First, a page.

Security guards in Las Vegas, Nevada, are responsible for protecting property and preventing vandalism and other crime. Guards may be armed or unarmed and may physically patrol the area or monitor the property using video surveillance. Guards in Las Vegas may work in casinos, hotels or other local businesses and must be licensed and maintain a current work card.
Security guards in Las Vegas must be registered and obtain a work card from the Nevada Private Investigators Licensing Board. The work card must be renewed every five years. Applicants must be at least 21 years old and legally able to work in the United States. Applicants must submit an application, verify that they are current on child support, if applicable, and a submit passport photo and fingerprint cards for the background check.
Applicants must have five years and a total of 10,000 hours of experience as a security guard. College education in criminal justice or police science may be used to meet experience requirements. An associate degree is considered the equivalent of 1,333 hours and a bachelor's degree is considered the equivalent of 3,000 hours of experience.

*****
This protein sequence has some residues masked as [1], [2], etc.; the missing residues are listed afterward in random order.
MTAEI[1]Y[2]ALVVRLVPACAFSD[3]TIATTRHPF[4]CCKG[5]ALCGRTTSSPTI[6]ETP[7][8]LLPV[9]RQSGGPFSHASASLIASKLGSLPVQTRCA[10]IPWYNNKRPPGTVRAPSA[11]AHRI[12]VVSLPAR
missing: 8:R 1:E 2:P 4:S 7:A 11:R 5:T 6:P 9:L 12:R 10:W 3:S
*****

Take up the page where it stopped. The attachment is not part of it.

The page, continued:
In addition, every five years, security guards must take and pass a multiple-choice exam. This exam may be taken online or through an employer. The exam tests knowledge of laws that apply to security guards and recognition of the guard's responsibilities, authority and liability.
To carry a firearm on the job, applicants must obtain an Armed Security Guard Card or "white card." Once the guard has obtained a security guard card, he may take and pass a firearms course approved by the Private Investigators Licensing Board. The security guard must maintain the white card by qualifying with his duty weapon every six months and taking a refresher course every five years.
Conviction of a felony, any crime involving a dangerous weapon, or any crime which calls into question the applicants moral character will disqualify the applicant from obtaining a security guard card. In addition, any crimes involving controlled substances within the previous five years will result in disqualification. Work card applicants undergo a FBI and Nevada Highway Patrol background investigation to ensure the applicant is eligible to work as a security guard in Nevada. In addition, if the applicant has visited or lived in California, a background check will also be done by the California Department of Justice.